The three men who won the past seven World titles will not be in Milano this week - Yuzuru Hanyu, Javier Fernandez, and Patrick Chan have all opted out of Worlds, and so for the first time in a long time, we will have a first-time World champion in the men's event. But the battle will still be intense - with three skaters favored to fight for that gold medal. But if the Olympics taught us anything, it's that men's skating is just a tad unpredictable. And there are at least three other skaters outside those three favorites who have medal possibilities.
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GOLD Nathan Chen USA - Undefeated before the Olympics, Chen took a tumble in PyeongChang and didn't rediscover his old self until a brilliant free skate that vaulted him from 17th to 5th. That free skate was potentially career-redefining - it was conceivable that another poor performance could have been a major setback for his career. So now that he remembers how to deliver again, is this week in Milano the cap of the comeback of comebacks? Can he, like Mao Asada did in 2014, turn a poor short program at the Olympics into redemption in the free skate and then a World title? Watch for that very first jump in his short - it will set the tone for the rest of his World Championships.
SILVER Shoma Uno JPN - There was nothing easy about this prediction between first and second at all. Uno has as good of a chance to win this title as anyone, but with him, the question is always how well he can translate his mental strength into competition. He has always noted that he doesn't necessarily practice all that well, so it's a matter of him willing those jumps to fruition when it counts most. And hey, being the Olympic silver medalist doesn't hurt either.
BRONZE Boyang Jin CHN - Less than eight points from the Olympic podium, Jin did almost everything he could to get that medal. But he's the two-time and reigning World bronze medalist for a reason - he's been able to deliver at Worlds when others haven't. His short program is his strength this season; it's an all-around program that hasn't gotten the appreciation that it should have.
4. Vincent Zhou USA - Was Zhou's sixth at the Olympics a surprise? Not if you look at what he's capable of delivering. Of all the outsiders here this week in Milan, Zhou has perhaps the best shot at pulling off the upset due to his technical content and the consistency he's shown in the past few months. Where he will trail is in the short program, but his free skate has such a high ceiling in technical content that he can make a comeback even if he's outside the top six after the short.
5. Dmitri Aliev RUS - One of the big surprises at the Olympics was Aliev's magnificent short program, which put him in fifth and in the final group in the free skate. He had been laying low in the weeks and days leading up to the Olympics, only to get on Olympic ice for practice just the day before the competition started. And that could've kept him from realizing the awe of the moment in the short program. His free skate was unfortunately a mess, but look for him to have taken that experience and built on it for his first Worlds this week.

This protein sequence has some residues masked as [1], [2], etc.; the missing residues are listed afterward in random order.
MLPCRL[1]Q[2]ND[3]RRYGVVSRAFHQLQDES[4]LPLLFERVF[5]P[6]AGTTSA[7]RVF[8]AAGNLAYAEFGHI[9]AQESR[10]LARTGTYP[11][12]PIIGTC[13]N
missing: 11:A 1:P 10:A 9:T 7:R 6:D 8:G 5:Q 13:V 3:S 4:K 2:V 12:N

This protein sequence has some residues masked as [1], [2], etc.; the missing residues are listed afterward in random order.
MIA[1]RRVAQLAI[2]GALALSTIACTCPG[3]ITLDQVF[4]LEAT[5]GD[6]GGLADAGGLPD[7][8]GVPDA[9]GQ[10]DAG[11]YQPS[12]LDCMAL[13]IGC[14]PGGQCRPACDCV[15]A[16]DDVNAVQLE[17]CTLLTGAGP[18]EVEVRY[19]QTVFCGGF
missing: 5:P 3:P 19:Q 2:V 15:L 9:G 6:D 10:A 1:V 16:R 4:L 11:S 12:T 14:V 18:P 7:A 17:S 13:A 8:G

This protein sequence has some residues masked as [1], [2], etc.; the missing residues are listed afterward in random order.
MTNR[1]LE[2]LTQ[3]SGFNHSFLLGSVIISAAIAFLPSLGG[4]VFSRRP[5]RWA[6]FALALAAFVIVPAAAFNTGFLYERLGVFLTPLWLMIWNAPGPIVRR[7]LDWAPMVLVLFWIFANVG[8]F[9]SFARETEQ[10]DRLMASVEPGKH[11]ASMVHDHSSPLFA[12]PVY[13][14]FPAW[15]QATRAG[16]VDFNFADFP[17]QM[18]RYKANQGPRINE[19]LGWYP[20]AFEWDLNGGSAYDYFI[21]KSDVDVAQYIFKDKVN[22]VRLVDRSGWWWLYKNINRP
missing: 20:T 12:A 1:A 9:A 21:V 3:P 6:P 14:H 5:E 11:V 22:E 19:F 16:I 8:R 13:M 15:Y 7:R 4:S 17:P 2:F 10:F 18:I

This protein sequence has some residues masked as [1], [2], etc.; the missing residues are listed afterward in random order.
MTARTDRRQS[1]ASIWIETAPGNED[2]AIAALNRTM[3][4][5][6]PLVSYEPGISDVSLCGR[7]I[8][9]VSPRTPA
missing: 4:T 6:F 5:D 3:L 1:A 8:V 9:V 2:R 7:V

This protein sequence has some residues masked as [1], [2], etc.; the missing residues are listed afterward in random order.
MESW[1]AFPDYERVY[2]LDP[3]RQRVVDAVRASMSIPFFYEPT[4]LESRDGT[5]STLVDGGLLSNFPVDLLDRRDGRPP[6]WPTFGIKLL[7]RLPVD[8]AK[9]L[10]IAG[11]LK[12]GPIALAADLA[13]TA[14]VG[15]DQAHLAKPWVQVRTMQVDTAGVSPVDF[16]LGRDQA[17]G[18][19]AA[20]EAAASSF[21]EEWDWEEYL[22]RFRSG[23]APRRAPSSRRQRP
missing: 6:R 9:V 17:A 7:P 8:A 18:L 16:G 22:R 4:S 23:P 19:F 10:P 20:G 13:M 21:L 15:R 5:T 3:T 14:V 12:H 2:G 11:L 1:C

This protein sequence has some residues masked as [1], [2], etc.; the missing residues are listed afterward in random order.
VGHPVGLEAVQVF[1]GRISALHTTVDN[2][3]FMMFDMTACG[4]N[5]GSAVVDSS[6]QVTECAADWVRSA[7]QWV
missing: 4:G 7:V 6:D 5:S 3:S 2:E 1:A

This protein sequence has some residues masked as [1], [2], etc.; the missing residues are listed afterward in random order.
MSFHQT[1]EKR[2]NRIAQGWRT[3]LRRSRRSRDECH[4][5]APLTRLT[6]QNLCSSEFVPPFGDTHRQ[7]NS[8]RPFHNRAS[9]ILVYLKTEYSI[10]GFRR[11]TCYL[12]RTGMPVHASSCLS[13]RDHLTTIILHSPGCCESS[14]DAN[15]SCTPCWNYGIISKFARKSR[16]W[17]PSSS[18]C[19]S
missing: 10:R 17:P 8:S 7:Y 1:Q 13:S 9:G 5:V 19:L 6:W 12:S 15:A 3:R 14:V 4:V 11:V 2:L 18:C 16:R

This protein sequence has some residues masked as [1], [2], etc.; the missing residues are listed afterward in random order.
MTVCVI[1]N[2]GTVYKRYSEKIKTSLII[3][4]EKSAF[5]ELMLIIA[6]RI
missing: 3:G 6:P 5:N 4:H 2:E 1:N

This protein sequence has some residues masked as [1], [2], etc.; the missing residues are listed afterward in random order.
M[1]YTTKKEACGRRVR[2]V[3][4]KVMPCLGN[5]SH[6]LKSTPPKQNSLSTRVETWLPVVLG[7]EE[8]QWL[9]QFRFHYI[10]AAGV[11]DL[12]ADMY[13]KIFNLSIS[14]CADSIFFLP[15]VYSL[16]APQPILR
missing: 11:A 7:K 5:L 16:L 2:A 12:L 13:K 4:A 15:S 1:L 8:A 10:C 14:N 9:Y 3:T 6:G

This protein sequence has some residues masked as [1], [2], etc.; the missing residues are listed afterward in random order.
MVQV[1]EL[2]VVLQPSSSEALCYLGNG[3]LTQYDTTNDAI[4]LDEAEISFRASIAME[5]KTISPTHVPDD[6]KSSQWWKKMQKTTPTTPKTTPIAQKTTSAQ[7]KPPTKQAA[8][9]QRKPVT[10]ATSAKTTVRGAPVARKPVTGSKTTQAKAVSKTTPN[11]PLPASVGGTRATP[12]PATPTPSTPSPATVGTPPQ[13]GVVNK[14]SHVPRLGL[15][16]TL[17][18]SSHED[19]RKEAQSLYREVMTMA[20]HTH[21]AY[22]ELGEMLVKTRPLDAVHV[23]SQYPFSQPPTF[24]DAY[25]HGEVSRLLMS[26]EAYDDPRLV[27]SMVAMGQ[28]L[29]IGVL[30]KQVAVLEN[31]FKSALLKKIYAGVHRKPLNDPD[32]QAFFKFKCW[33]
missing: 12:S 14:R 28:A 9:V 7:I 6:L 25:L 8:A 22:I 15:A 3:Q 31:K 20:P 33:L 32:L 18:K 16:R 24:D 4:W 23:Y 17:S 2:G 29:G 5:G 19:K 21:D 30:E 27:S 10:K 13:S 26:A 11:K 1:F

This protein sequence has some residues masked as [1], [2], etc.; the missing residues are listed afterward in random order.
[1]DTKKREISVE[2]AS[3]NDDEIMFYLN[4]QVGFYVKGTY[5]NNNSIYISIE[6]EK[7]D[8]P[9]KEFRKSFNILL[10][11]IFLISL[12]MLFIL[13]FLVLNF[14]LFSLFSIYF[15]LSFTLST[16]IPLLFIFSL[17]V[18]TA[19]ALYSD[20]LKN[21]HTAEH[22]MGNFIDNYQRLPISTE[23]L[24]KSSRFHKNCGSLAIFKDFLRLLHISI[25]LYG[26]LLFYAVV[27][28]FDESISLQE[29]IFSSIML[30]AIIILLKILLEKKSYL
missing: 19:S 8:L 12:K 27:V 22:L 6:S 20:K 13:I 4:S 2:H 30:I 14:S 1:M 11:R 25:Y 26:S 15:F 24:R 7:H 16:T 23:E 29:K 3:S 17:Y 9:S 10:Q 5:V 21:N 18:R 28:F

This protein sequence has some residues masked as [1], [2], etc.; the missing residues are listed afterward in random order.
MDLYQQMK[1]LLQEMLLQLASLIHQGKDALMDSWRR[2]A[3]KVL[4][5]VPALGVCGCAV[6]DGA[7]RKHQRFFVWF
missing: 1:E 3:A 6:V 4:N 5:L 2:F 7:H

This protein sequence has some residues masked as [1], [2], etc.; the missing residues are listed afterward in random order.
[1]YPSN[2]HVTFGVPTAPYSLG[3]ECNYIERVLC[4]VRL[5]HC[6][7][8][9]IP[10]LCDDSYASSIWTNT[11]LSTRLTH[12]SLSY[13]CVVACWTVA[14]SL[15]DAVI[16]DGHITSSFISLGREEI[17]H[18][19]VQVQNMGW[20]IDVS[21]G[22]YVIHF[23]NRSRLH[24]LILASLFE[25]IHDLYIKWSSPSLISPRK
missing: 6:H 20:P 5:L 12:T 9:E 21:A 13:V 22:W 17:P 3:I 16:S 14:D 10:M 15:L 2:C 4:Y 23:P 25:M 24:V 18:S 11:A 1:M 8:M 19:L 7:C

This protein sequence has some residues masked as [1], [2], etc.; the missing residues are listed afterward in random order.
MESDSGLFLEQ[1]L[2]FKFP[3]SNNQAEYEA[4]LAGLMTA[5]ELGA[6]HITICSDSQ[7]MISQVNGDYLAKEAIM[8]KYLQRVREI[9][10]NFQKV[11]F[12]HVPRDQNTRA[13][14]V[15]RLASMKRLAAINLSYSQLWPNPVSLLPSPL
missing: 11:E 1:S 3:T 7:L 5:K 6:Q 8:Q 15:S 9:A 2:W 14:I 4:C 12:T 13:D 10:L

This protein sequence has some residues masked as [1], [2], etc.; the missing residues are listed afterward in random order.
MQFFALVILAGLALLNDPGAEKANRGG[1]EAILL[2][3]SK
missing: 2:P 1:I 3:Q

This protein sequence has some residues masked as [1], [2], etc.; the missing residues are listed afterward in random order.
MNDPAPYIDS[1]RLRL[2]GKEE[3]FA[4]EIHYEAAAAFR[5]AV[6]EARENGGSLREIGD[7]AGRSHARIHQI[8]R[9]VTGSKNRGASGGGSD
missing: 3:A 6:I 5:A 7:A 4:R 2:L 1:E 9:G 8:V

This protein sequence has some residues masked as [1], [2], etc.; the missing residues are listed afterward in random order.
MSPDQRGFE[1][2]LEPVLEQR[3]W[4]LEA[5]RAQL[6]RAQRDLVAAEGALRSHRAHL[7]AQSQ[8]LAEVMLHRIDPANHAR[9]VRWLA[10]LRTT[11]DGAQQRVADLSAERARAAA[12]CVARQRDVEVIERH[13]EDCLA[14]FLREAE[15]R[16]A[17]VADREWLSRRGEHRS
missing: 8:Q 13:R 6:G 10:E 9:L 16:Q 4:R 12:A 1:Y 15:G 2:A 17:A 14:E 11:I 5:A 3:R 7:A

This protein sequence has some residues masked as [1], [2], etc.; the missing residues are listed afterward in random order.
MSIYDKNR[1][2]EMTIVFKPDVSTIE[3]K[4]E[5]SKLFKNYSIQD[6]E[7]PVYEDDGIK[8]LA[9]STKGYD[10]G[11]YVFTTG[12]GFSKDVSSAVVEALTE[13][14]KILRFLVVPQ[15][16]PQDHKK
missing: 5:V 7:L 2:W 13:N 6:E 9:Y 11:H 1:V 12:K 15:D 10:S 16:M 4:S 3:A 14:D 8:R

6. Mikhail Kolyada RUS - Where is Kolyada this week? He could fit in really anywhere from the top of the podium to outside the top 10. Of everyone here, he's perhaps the toughest to predict. It's a question of whether or not he has left PyeongChang behind him as he approaches a competition where he should very much be one of the podium favorites.
7. Alexei Bychenko ISR - What an Olympics for Bychenko, particularly in the Team Event, where he outperformed expectations and looked like he was having the most fun of anyone out there. He has a great shot at returning to the top 10 here, and could very well place as high as he ever has at Worlds.
8. Keegan Messing CAN - Speaking of career bests, Messing went from outsider for the Canadian Olympic team at the beginning of the season to a top 12 finish at his first Olympics. He didn't deliver to the best of his ability in PyeongChang, but the revelation was the international panel's appreciation of his skating and his performances. Those component marks will be key for him to notch a top 10 finish in his first Worlds this week.
9. Misha Ge UZB - The Olympics weren't quite what Ge had envisioned. After a very strong season leading up to PyeongChang, he made errors in jumps that were surprising to many, and probably to himself as well. In what is likely his final Worlds and final competition, Ge will be looking to climb back into the top 10 for the first time since 2015.
10. Max Aaron USA - You thought he had his goodbye at Four Continents two months ago, where he finished fifth with a couple of very strong skates. But after Adam Rippon withdrew, and neither Jason Brown nor Ross Miner took their alternate spots, Aaron is back this week in his fourth Worlds. He has zero pressure on his shoulders, and when that's the case, that's when he is at his best. The question is how much training has he been able to pack in over the past few weeks?